Long Island/NYC Fishing Report – January 8th, 2016
During this report period the ocean and Long Island Sound water temperatures dropped only a few degrees and remained nearly 50 degrees, which is above normal. Bunker and stripers were reported in the brackish creeks along the North Shore and off the South Shore beaches. Since the striper season closed on Dec. 15, this is strictly catch and release fishing. Fly-rodders casting 1/0 or 2/0 sand eel or bunker imitation flies did well in the North Shore harbors, beaches and creeks. Kayakers did very well with small stripers in the western Sound, tossing flies and casting small swimmers and plastic baits on light tackle.
Herring continued to be caught in catchable numbers along the North Shore, mid-Island beaches on small tins and Sabiki rigs.
The porgy and sea bass fishing closed on Dec.31, with the season ending with good to excellent fishing reported on the wrecks and reefs in 70 feet of water and deeper. With most boats out of the water for several weeks, the fishing pressure was down and the fishing closer to shore improved. Further offshore, at the 30-fathom line wrecks and deeper, there was excellent fishing reported for jumbo porgies and sea bass, along with a few pollock and codfish. Fresh clams remained the bait of choice. The blackfish season closed on Dec. 14, so the only reports were as a bycatch for anglers targeting cod and ling.
The boats running out of Rhode Island and Massachusetts have continued to report excellent codfishing, with anglers limiting out on each trip. As the water temperature continues to drop, the cod fishing will continue to improve, with Block Island Sound experiencing the best action first, with improving cod fishing to the west as the season progresses. Some of the open boats fishing out of the South Shore ports reported very good cod fishing when the weather was calm. Fresh clams were the top bait. Diamond jigging for cod and pollock was slow.
The freshwater ponds and lakes remained ice free and warm, so the panfish and trout action was good. Anglers did well on PowerBaits, trout worms, small spoons and spinners.
The special Suffolk County firearms deer season is open, as are the pheasant and various small-game seasons, but there have been no reports as of late.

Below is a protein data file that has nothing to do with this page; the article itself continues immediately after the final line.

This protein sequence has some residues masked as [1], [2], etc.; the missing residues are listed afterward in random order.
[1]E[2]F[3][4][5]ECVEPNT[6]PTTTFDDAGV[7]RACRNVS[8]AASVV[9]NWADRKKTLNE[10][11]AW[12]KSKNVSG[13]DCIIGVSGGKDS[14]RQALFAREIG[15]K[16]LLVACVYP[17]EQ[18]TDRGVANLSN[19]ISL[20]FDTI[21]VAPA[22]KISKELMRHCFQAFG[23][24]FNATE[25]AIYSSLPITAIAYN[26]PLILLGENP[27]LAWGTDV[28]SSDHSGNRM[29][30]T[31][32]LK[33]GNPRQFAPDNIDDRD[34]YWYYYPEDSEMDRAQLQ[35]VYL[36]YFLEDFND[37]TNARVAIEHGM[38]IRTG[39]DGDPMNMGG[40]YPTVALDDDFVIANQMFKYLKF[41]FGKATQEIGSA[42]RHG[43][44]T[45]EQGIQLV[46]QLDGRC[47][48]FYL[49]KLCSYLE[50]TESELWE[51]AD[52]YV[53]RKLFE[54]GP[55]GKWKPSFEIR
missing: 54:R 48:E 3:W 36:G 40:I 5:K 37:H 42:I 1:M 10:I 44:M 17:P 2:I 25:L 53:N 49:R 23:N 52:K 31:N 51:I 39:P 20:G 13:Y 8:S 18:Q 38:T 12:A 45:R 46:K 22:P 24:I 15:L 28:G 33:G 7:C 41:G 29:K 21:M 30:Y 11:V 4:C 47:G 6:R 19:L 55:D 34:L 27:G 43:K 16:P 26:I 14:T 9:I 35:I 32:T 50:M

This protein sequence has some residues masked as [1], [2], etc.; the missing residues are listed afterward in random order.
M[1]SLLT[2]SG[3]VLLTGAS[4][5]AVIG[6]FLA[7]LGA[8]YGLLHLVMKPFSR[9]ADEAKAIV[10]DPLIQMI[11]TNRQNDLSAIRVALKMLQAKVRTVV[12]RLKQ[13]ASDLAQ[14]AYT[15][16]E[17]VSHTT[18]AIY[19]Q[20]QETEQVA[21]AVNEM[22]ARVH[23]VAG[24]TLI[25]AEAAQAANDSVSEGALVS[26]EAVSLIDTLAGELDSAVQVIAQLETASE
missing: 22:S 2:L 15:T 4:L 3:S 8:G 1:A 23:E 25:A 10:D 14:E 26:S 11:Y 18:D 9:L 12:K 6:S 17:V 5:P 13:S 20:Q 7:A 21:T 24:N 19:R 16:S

Looking back on 2015, the season started with decent cod fishing, but a definite slowdown from the past few years. The cause, likely fewer sand eels in Block Island Sound and off the South Shore. The ling and tilefish action was good, but there were fewer pollock caught. The winter white perch fishing was non-existent, as was the herring fishing, but the herring are here now, so perhaps we’ll get a good winter run. The winter flounder fishing was predictably slow.
For the first time in memory, mackerel, normally a cold-weather fish that moves north of Cape Cod around late April, stayed around throughout the summer. Perhaps this is one of the reasons why brown sharks, in quantities not seen in decades, were caught from the ocean beaches by fluke anglers and by anyone hanging over a can of bunker chum over the gunnel in 60 feet of water. A fair number of threshers were mixed in with the browns. Further offshore the blue shark fishing was outstanding for anglers fishing around the 30 fathom line. The mako fishing was OK. There was outstanding bluefin tuna fishing around the 30-fathom line for much of the season. Anglers running to the canyons caught a good number of bigeye tuna and mahi, but fewer longfin. Just of handful of blue marlin and wahoo were reported.
Typically, the best fluke fishing starts in the bays and by midsummer the fluking is primarily an offshore bite. This year the offshore fishing was generally slow, but the fluking remained solid in the bay and Sound throughout the summer. Inshore anglers were rewarded with bluefish throughout the season, offshore less so. The porgy fishing was outstanding the past few years and this year the fishing was solid, but better offshore than inshore. The sea bass and blackfishing fishing remained consistent as in past few seasons. The blue crab and snapper fishing were both good and, fortunately, the brown tide was largely absent.
Even though the fall striper and bluefish surf run didn’t materialize, there were a few hot days, but in generally the action was more of a consistent pick. Bunker stayed with us the whole season; so did the stripers and blues. Few 50-pound plus stripers were caught, and overall the number of fish over 30 pounds was less than a few seasons ago, but there were plenty of stripers in the teens to keep anglers busy along the South Shore, especially for the clam chummers, and for the North Shore anglers. The late fall diamond jigging fishing never really materialized, and most of the striper fishing was concentrated under the schools of bunker.
There was very little rain this season so freshwater anglers found very consistent conditions, and anglers reported a very good season for panfish, largemouth bass and pickerel. Since the 2014/2015 winter was cold, the water stayed cold into June, extending the excellent trout fishing.
On a personal high note, after years of trying, I caught my first yellowfin tuna on a fly rod – two, in fact – and my son Daniel caught his first tuna, scoring three species in a single day. These achievements were even more special as we shared them with our good friends Charles Witek and Mike Mucha on Charlie’s boat. Thanks guys.